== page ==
weekly forum responses week 3

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In need of a 250 word response/discussion to each of the following forum posts. Agreement/disagreement/and/or continuing the discussion.

Original forum discussion/topic post is as follows:

For this Forum discussion, watch the brief video “10 Stunning Before and After Make Up Pics” at:

https://www.youtube.com/watch?v=YYYktOfCT6Y


After watching the video, ponder this: Social psychologists have found that our perceptions and judgments are subject to a variety of biases and other distorting influences. To what advantage is the deliberate development of the perception of flawless beauty in our society? What disadvantage? Using the attitude heuristic of the Halo Effect, how would your general impressions differ by seeing only the image of the woman on the left side of the screen with the same woman if you saw her image only on the right side of the screen? In other words, just by viewing the two images, describe the personality characteristic (your general impression) of each one separately: woman A and woman B.

Forum post #1

We can often find ourselves using mental shortcuts, little and simple rules that we can apply to guide our judgements and assist with solving daily problems (Aronson, 2011). Typically, we use heuristics when we do not have the time to think carefully, are overloaded with information, or hampered with not enough information to make the decision, in order to solve the issues where the stakes are not very important. The attitude heuristic is applied when we have any positive or negative attitudes that can affect our judgement on an issue. The Halo effect highlights why first impressions are so important, that a first positive interaction with an individual will lead to further positive impressions about the other aspects of that individual (Aronson, 2011). On the other hand, a negative first impression will lead to further negative associations about that individual. A first impression is made quickly, often due to the limited time available during early interactions on a small scale, such as the first strong or weak handshake or a friendly and polite greeting.

The Halo Effect can help “sell” you in a lot of ways, in a positive manner. The perception of beauty often gets people better jobs, higher wages and other non-quantifiable benefits. It is like the horrible comparison of a person asking you to dance, if you perceive them as attractive, you are flattered to be asked to dance, and will think positive thoughts about that individual. Should you find them not attractive, you will find it creepy and annoying, and pass along those traits to their personality. The major downside of this form of perception is that it is fully unjust. We are taught not to judge books by their cover, and yet, a heuristic mindset assists in doing just that. However, if we are aware of that bias, we can stop ourselves from that hasty line of thought and get to know the individual as best we can in the amount of time given. This way, we avoid self-fulfilling prophecies and can be a non-biased judge on the actions of others.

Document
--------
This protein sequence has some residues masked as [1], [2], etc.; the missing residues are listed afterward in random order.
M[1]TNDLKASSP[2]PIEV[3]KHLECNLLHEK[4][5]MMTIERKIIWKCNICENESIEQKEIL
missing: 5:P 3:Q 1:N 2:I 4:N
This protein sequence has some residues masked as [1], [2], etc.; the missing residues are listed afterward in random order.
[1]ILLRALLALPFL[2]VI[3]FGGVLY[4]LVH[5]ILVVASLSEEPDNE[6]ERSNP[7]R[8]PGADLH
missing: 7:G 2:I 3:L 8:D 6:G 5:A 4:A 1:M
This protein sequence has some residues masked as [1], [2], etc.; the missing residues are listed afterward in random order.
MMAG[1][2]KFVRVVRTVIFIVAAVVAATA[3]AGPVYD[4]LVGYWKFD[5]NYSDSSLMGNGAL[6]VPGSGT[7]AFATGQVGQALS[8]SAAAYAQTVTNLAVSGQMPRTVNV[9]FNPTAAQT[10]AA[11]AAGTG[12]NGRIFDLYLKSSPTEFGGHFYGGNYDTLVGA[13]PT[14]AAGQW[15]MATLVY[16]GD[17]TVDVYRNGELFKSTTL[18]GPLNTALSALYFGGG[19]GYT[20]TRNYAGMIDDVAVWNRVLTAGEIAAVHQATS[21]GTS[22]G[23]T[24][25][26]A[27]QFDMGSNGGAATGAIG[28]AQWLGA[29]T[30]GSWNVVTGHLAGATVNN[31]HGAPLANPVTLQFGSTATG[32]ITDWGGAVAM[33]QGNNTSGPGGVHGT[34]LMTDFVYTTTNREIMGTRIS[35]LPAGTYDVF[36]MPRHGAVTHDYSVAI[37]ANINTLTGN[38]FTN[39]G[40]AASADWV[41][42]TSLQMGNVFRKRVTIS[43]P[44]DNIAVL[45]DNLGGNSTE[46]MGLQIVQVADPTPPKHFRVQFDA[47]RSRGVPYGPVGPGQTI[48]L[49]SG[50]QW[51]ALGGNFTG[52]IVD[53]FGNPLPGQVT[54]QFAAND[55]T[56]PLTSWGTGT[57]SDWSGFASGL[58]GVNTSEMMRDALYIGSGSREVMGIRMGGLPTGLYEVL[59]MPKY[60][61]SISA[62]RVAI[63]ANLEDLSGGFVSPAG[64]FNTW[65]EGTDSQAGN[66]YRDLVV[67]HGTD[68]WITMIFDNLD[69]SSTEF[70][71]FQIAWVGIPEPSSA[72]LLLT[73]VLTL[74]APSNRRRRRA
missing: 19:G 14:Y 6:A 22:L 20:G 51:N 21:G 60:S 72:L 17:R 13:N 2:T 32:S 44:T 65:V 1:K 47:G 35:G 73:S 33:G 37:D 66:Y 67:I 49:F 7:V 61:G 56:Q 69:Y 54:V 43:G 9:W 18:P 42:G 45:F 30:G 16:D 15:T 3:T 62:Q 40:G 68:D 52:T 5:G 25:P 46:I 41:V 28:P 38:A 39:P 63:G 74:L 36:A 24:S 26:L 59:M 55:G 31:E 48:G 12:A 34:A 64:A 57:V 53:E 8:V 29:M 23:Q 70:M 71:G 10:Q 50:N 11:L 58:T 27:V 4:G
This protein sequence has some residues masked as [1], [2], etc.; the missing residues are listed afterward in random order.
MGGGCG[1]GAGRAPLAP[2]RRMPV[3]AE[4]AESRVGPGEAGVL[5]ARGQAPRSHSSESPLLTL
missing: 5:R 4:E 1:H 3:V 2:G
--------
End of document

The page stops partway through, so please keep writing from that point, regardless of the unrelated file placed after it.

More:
Woman A #7

Woman A appears tired, as though she just got out of a long shift at work. I say shift, because the way she is presented she does not look as though she works in an office, but rather, in retail or food service. Unfortunately, she appears to be in a lower income bracket, due to her tired appearance and lack of cosmetics. She appears as though she has a chip on her shoulder, and is wary of others. It almost appears as though she is wondering why she is getting her picture taken, she is tired and slightly annoyed.

Woman B #6

Woman B, the same woman, is dressed elegantly, as though she is on her way to a cocktail party. She appears to belong in a higher income bracket due to her pearl necklace and professional looking hair and makeup. This woman, I hate to say, looks judgmental and entitled (kind of how I feel now judging this woman, I don’t like this exercise). She appears confident, and is not afraid to have her picture taken. Both women look a little mean as well…

Forum post #2

When examining the Halo Effect, one realizes that a person’s biases about the individuals he or she encounters can have a profound effect on the way they judge the people they meet. For instance, using the images presented in the video, I could make an assumption that the women that wear makeup tend to eat better and exercise more, because the makeup might influence me into believing that they are deeply concerned with their health. Some even argue that more “attractive” individuals are better mates due to supposedly superior genetics. This is because our culture values those that are attractive, young, and fit more than others. However, it is equally likely that if I was the kind of person that had a negative perception of superficial beauty, I might think that the women with the makeup in the video are overly concerned with the way others perceive them, or think that they are less interesting or intelligent because they put too much value in their physical appearance. Then, everything that I learned about them would only reinforce this negative attitude. I will use an example of how the illusory effectcould cloud my perception (Aronson, 2012). For instance, let’s say that while I was in undergrad I had a negative experience with a girl that I considered superficial in the way I described above; then, I discovered that this girl I disliked belonged to a sorority. Now let’s jump back to the girl in the video with the makeup; if I discovered that this girl had also belonged to a sorority, I would automatically assume the worst based on this skewed perception. It would not matter if these two went to different schools, and belonged to different sororities, nor would it be of any concern to me why this woman joined a sorority. It could be she only joined the sorority because he mom attended the same university, or she wanted opportunities for community service. This would be irrelevant, because in my mind all I would see is that she is unpleasant and unlikable, puts far too much value in superficial beauty, and possibly is even rude or unfriendly. Even if she and I were coworkers or had friends in common, it would be difficult to overcome this negative first impression.